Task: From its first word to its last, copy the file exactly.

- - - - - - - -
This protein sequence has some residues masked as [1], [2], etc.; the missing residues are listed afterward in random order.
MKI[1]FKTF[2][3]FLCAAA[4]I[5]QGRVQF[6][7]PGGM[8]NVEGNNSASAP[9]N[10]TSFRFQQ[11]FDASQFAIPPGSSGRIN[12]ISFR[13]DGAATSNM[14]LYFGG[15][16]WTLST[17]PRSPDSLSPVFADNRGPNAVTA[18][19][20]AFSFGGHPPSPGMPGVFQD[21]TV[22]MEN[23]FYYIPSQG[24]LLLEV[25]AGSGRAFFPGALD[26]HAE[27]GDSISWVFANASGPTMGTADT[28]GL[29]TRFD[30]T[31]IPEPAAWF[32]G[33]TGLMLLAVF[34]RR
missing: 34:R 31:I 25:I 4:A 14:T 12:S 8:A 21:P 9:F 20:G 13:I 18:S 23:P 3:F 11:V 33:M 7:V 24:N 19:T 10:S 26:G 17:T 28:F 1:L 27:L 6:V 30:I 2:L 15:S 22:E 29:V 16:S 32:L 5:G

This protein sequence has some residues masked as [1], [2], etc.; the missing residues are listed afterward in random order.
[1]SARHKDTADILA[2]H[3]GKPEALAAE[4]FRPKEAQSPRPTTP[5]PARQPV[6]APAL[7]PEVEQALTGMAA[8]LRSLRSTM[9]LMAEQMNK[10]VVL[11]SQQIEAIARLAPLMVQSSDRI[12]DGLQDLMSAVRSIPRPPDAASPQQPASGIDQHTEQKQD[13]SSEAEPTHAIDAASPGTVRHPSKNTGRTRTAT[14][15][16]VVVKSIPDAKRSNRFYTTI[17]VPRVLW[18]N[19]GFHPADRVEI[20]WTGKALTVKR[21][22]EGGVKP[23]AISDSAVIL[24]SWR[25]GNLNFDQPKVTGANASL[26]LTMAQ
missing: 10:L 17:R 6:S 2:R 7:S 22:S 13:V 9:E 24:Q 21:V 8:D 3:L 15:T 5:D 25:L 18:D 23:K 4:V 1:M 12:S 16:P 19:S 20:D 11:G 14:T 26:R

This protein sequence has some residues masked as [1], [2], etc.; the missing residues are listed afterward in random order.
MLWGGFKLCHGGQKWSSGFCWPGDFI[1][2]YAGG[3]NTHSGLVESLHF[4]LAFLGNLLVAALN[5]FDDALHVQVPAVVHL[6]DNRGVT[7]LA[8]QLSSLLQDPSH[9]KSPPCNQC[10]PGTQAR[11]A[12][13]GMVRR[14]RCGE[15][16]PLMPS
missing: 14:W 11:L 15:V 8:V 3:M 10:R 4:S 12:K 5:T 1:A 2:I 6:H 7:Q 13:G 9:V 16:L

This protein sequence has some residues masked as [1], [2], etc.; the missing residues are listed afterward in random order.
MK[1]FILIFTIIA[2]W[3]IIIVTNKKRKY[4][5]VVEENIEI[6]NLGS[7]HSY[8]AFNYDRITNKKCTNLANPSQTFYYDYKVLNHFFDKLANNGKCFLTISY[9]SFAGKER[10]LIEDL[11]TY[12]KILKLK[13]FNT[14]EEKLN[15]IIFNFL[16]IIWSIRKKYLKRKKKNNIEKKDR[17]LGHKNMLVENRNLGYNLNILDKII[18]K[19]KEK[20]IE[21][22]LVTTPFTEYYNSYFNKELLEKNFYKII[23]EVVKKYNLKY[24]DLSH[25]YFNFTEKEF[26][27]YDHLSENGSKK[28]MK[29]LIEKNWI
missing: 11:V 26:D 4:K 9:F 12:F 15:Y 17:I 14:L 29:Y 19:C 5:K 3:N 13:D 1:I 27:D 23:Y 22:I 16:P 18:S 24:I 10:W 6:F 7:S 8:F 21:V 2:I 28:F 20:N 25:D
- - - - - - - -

This protein sequence has some residues masked as [1], [2], etc.; the missing residues are listed afterward in random order.
MKI[1]FKTF[2][3]FLCAAA[4]I[5]QGRVQF[6][7]PGGM[8]NVEGNNSASAP[9]N[10]TSFRFQQ[11]FDASQFAIPPGSSGRIN[12]ISFR[13]DGAATSNM[14]LYFGG[15][16]WTLST[17]PRSPDSLSPVFADNRGPNAVTA[18][19][20]AFSFGGHPPSPGMPGVFQD[21]TV[22]MEN[23]FYYIPSQG[24]LLLEV[25]AGSGRAFFPGALD[26]HAE[27]GDSISWVFANASGPTMGTADT[28]GL[29]TRFD[30]T[31]IPEPAAWF[32]G[33]TGLMLLAVF[34]RR
missing: 34:R 31:I 25:I 4:A 14:T 12:S 8:A 21:P 9:F 20:G 13:I 18:S 23:P 3:F 11:V 33:M 7:V 24:N 19:T 10:S 26:G 17:T 28:F 1:L 27:L 6:V 30:I 2:L 15:S 22:E 29:V 16:S 32:L 5:G

This protein sequence has some residues masked as [1], [2], etc.; the missing residues are listed afterward in random order.
[1]SARHKDTADILA[2]H[3]GKPEALAAE[4]FRPKEAQSPRPTTP[5]PARQPV[6]APAL[7]PEVEQALTGMAA[8]LRSLRSTM[9]LMAEQMNK[10]VVL[11]SQQIEAIARLAPLMVQSSDRI[12]DGLQDLMSAVRSIPRPPDAASPQQPASGIDQHTEQKQD[13]SSEAEPTHAIDAASPGTVRHPSKNTGRTRTAT[14][15][16]VVVKSIPDAKRSNRFYTTI[17]VPRVLW[18]N[19]GFHPADRVEI[20]WTGKALTVKR[21][22]EGGVKP[23]AISDSAVIL[24]SWR[25]GNLNFDQPKVTGANASL[26]LTMAQ
missing: 10:L 17:R 6:S 2:R 7:S 22:S 13:V 9:E 24:Q 21:V 8:D 3:L 15:T 5:D 25:L 18:D 23:K 4:V 1:M 12:S 16:P 19:S 20:D 11:G 14:T 26:R

This protein sequence has some residues masked as [1], [2], etc.; the missing residues are listed afterward in random order.
MLWGGFKLCHGGQKWSSGFCWPGDFI[1][2]YAGG[3]NTHSGLVESLHF[4]LAFLGNLLVAALN[5]FDDALHVQVPAVVHL[6]DNRGVT[7]LA[8]QLSSLLQDPSH[9]KSPPCNQC[10]PGTQAR[11]A[12][13]GMVRR[14]RCGE[15][16]PLMPS
missing: 14:W 11:L 15:V 8:V 3:M 10:R 4:S 12:K 5:T 1:A 2:I 6:H 7:Q 13:G 9:V 16:L

This protein sequence has some residues masked as [1], [2], etc.; the missing residues are listed afterward in random order.
MK[1]FILIFTIIA[2]W[3]IIIVTNKKRKY[4][5]VVEENIEI[6]NLGS[7]HSY[8]AFNYDRITNKKCTNLANPSQTFYYDYKVLNHFFDKLANNGKCFLTISY[9]SFAGKER[10]LIEDL[11]TY[12]KILKLK[13]FNT[14]EEKLN[15]IIFNFL[16]IIWSIRKKYLKRKKKNNIEKKDR[17]LGHKNMLVENRNLGYNLNILDKII[18]K[19]KEK[20]IE[21][22]LVTTPFTEYYNSYFNKELLEKNFYKII[23]EVVKKYNLKY[24]DLSH[25]YFNFTEKEF[26][27]YDHLSENGSKK[28]MK[29]LIEKNWI
missing: 11:V 26:D 4:K 9:F 12:F 15:Y 17:I 14:L 29:Y 19:C 5:K 3:N 13:D 1:I 27:D 23:Y 22:I 16:P 18:S 24:I 10:W 6:F 7:S 8:F 21:V 2:I 28:F 20:N 25:D